Highway Boondoggles 2

Twelve proposed highway projects across the country – slated to cost at least $24 billion – exemplify the need for a fresh approach to transportation spending. These projects, some originally proposed decades ago, are either intended to address problems that do not exist or have serious negative impacts on surrounding communities that undercut their value.

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What's at Stake

Imagine two futures for the transportation system of the Commonwealth of Massachusetts. In one, the air is cleaner. It is more convenient to use an improved public transit system ad to drive less, so most households only own one car. There are fewer traffic jams because fewer people travel via automobile. There are more sidewalks and bike lanes, so many people walk or bike to their jobs, schools, and other destinations. People feel a little richer with extra money in their pocket, due to less spending on gasoline, parking, and auto maintenance.

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Report | Travel Buddy Education Fund. | Transportation

Who Pays For Roads?

Many Americans believe that drivers pay the full cost of the roads they use through gas taxes and other user fees. That has never been true, and it is less true now than at any other point in modern times. Today, general taxes paid byall tax- payers cover nearly as much of the cost of building and maintaining highways as the gas tax and other fees paid by drivers.

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Report | Travel Buddy Education Fund | Transportation

The Innovative Transportation Index

This report reviews the availability of 11 technology-enabled transportation services – including online ridesourcing, carsharing, ridesharing, taxi hailing, static and real-time transit information, multi-modal apps, and virtual transit ticketing – in 70 U.S. cities. It finds that residents of 19 cities, with a combined population of nearly 28 million people, have access to eight or more of these services, with other cities catching up rapidly.

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Report | Travel Buddy Education Fund | Transportation

Millennials in Motion

Millennials are less car-focused than older Americans and previous generations of young people, and their transportation behaviors continue to change in ways that reduce driving. Now is the time for the nation’s transportation policies to acknowledge, accommodate and support Millennials’ demands for a greater array of transportation choices.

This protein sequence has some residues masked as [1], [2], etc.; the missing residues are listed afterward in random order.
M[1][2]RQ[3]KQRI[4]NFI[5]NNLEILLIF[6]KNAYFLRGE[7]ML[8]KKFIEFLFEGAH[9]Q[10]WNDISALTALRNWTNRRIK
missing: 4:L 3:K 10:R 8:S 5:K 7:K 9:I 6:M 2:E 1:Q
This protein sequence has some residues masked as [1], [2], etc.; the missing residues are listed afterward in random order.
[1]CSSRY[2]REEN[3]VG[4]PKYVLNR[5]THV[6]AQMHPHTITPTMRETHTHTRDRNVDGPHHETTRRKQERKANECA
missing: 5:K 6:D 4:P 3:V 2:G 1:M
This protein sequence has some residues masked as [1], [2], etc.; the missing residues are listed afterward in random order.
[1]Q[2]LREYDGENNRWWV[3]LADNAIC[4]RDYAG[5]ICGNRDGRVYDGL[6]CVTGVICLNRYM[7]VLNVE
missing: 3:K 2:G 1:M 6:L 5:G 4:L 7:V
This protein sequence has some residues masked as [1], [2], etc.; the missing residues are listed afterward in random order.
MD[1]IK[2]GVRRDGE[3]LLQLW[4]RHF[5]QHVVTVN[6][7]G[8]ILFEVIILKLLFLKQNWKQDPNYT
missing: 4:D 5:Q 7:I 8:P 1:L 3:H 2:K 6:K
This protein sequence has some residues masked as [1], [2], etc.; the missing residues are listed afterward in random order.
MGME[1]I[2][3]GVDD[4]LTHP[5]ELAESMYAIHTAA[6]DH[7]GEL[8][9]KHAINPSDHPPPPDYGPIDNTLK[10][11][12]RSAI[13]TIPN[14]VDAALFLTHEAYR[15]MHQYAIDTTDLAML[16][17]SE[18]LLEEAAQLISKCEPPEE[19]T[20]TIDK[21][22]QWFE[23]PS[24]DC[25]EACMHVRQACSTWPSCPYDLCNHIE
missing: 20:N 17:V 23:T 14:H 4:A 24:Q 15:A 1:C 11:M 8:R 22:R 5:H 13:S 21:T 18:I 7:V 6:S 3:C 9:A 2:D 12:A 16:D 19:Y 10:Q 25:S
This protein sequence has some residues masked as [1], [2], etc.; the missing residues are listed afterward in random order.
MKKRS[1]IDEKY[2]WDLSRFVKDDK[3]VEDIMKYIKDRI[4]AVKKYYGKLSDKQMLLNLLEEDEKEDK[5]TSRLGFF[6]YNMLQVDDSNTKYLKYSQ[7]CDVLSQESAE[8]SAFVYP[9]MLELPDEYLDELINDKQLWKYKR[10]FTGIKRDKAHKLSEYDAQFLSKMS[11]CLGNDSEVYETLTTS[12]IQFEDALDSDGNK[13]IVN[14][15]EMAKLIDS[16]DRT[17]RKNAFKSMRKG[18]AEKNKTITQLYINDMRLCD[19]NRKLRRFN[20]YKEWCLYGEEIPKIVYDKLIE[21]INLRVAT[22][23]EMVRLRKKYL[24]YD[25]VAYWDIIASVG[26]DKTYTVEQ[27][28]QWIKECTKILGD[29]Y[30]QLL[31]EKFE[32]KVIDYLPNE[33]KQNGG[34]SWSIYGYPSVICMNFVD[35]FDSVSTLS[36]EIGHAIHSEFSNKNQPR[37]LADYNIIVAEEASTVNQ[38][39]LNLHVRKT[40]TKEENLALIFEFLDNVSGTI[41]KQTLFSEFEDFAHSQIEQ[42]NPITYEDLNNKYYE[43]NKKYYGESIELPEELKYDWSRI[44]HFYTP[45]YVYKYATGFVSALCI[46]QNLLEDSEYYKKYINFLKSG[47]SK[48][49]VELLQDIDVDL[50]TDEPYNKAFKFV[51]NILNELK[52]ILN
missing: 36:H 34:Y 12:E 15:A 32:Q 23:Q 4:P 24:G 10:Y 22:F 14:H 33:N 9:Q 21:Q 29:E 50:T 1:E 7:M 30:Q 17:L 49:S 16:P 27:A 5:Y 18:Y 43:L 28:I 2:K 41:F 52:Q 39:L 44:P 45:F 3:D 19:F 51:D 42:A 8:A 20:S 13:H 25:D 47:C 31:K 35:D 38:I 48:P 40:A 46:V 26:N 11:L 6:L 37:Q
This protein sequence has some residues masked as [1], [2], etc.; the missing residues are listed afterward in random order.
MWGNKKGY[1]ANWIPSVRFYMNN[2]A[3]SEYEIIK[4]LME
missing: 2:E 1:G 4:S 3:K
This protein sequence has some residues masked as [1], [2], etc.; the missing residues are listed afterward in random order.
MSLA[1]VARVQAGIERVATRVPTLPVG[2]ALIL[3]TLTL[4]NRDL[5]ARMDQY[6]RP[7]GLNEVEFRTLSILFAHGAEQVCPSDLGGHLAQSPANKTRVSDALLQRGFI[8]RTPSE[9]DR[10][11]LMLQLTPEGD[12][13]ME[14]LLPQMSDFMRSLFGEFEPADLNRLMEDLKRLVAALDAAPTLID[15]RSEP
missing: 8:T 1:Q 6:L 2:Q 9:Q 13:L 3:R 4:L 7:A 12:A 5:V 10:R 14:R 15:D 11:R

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News Post | Transportation

In Red States and Blue States, Transit Wins | Sean Doyle

The 2016 election was full of surprising twists and turns, but one thing that stayed true to historical precedent was the bipartisan, local support for public transportation. Here's a rundown on some of the most consequential of these projects.

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News Post | Transportation

The Value of Open Streets | Sean Doyle

There are few, if any, public spaces as abundant and conspicuous as streets.  Historically, pedestrians and cyclists ruled on our streets and roads, but today, these public spaces have largely been appropriated by, and are engineered for, the sole use of cars. Enter International Car Free Day – a day where people are encouraged to move around for work, errands or recreation without a car. While the official Car Free Day has been marked since the mid-1990s, today people are rediscovering that our streets shouldn’t just be for cars, giving the day new significance.

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News Post | Transportation

Better fuel standards aren’t making our roads more dangerous | Sean Doyle

Last week, the Washington Times wrote  claiming that more Americans are dying on the nation’s roadways due to better fuel economy standards for vehicles – a centerpiece of the Obama administration’s efforts to combat transportation-related greenhouse gas emissions. Unfortunately, not only is this claim ill supported by the available data, but it distracts from the real problem and proven solutions that can help save American lives.